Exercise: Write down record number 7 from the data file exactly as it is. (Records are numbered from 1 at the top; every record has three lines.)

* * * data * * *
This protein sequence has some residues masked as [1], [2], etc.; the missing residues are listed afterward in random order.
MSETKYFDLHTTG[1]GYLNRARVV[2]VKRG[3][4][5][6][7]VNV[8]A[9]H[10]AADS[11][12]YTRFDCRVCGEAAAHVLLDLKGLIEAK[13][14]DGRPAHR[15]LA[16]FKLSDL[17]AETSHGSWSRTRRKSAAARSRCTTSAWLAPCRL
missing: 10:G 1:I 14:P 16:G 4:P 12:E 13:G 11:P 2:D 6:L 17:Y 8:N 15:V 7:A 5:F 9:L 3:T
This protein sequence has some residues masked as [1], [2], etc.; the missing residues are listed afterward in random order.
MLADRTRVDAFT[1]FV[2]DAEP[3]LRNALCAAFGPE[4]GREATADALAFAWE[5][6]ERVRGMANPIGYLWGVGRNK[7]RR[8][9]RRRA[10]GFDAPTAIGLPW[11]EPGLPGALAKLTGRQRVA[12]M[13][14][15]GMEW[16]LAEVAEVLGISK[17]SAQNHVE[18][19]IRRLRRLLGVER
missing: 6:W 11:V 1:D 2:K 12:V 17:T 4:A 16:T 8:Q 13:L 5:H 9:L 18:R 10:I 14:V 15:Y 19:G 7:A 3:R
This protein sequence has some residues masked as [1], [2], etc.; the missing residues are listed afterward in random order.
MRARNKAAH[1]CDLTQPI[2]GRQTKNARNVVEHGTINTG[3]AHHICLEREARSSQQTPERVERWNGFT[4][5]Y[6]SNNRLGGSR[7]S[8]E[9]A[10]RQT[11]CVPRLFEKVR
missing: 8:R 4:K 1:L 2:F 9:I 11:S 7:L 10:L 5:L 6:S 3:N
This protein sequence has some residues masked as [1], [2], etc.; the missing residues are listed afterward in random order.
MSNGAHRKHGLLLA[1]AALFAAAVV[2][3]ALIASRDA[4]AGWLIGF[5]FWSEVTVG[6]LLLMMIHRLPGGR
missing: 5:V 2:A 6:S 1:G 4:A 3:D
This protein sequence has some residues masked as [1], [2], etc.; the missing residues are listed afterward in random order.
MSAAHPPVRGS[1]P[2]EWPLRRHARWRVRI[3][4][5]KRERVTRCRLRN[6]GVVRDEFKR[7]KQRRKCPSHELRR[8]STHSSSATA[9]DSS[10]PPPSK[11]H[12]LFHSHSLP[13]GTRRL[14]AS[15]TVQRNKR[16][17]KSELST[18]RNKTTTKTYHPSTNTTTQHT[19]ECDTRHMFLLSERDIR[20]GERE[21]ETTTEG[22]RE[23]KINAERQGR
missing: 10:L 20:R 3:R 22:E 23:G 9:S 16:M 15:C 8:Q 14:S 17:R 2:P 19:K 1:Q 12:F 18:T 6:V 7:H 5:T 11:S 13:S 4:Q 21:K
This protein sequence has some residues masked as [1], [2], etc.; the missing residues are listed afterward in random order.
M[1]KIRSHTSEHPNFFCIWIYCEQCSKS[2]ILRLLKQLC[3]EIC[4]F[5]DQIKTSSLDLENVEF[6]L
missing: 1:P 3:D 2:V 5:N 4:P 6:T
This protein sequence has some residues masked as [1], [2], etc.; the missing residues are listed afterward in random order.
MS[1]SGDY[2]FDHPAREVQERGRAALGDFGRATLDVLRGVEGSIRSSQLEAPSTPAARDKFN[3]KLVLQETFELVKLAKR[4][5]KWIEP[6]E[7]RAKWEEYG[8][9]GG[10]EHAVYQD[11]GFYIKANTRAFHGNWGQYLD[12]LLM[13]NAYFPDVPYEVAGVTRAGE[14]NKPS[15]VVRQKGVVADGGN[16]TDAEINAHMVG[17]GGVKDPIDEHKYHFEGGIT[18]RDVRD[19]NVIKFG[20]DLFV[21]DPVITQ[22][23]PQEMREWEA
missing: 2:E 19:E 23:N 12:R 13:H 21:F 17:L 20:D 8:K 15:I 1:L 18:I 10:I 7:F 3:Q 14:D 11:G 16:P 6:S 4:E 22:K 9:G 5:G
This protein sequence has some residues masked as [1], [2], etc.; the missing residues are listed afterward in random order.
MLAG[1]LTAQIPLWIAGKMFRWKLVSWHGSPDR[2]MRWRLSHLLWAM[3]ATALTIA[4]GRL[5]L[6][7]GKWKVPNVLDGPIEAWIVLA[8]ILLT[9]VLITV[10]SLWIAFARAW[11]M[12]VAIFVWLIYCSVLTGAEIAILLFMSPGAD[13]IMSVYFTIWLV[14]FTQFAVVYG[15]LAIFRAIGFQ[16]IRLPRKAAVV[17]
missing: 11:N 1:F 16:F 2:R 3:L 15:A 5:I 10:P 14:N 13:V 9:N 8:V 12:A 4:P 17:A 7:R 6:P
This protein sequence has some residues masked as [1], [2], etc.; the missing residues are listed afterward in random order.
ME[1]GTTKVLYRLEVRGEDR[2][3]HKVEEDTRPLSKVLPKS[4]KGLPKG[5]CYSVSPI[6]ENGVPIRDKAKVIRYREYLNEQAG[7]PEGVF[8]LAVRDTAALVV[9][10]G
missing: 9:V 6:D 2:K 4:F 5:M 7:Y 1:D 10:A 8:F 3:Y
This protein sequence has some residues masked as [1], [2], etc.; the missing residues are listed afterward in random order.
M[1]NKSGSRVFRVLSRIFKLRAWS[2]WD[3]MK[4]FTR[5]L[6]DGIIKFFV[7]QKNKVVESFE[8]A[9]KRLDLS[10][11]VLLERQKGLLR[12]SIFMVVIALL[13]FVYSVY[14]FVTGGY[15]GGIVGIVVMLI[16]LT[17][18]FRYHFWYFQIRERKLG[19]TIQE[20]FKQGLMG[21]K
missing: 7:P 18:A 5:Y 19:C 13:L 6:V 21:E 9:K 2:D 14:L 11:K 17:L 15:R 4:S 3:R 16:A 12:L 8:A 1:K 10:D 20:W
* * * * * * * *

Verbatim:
This protein sequence has some residues masked as [1], [2], etc.; the missing residues are listed afterward in random order.
MS[1]SGDY[2]FDHPAREVQERGRAALGDFGRATLDVLRGVEGSIRSSQLEAPSTPAARDKFN[3]KLVLQETFELVKLAKR[4][5]KWIEP[6]E[7]RAKWEEYG[8][9]GG[10]EHAVYQD[11]GFYIKANTRAFHGNWGQYLD[12]LLM[13]NAYFPDVPYEVAGVTRAGE[14]NKPS[15]VVRQKGVVADGGN[16]TDAEINAHMVG[17]GGVKDPIDEHKYHFEGGIT[18]RDVRD[19]NVIKFG[20]DLFV[21]DPVITQ[22][23]PQEMREWEA
missing: 2:E 19:E 23:N 12:R 13:H 21:F 17:L 20:D 8:K 15:I 1:L 18:I 10:I 7:F 3:Q 14:D 11:G 16:P 6:S 4:E 22:K 9:G 5:G